For many years I have been a keen hill walker. A specifically British obsession with hills is to tick off lists of summits, a wide variety is available to suit all sorts. Various lists for England and Wales are here, and I am number 54 on the all-time list of those who have climbed all the 2,000 foot summits in England and Wales.
Scotland is an altogether more serious proposition. Many of the hills are remote, and the climate on many summits is sub-Arctic. On the highest summits, snow can fall on any day of the year. The only month I haven’t encountered snow personally is August! The Scottish Mountaineering Council maintain a list of completers of the 283 3,000 foot mountains, known as Munros.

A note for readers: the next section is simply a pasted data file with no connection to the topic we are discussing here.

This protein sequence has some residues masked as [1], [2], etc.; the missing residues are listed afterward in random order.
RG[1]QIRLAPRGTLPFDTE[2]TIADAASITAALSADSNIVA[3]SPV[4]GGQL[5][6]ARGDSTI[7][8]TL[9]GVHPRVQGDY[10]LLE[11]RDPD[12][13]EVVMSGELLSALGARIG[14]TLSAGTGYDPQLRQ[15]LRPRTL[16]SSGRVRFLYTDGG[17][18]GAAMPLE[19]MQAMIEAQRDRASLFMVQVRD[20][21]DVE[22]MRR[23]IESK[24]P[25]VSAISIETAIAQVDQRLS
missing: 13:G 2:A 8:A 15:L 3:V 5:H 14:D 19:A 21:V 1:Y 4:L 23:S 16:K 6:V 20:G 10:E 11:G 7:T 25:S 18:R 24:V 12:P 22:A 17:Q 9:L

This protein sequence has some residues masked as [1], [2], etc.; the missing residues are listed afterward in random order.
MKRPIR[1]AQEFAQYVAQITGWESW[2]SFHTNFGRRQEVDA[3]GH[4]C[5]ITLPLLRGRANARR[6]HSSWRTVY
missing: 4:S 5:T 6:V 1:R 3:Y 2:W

It gets even more complicated. There are just over 4000 completers of the Munros. But there are also the Munro Tops, also 3,000 foot peaks but not separate mountains. There is no formal definition of the two, and some of the Tops are distinctly harder than the Munros. And there are the ‘Furth of Scotland’, the 3,000 foot peaks of England, Wales and Ireland. Only 193 people have completed the Munros, Tops and Furth since records began in 1901. I am one of them. Sad or merely eccentric?
I have been interested in butterflies for a long time, and sometimes I combine this with hill-going. Here is a short note I published in the Entomologist’s Journal and Record of Variation on butterflies in remote parts of the Scottish Highlands.
I am a keen cross-country runner and occasional fell runner (running up and down steep hills). I also do a bit of winter climbing in Scotland, though at pretty low climbing grades, and occasionally fish for trout in Scotland.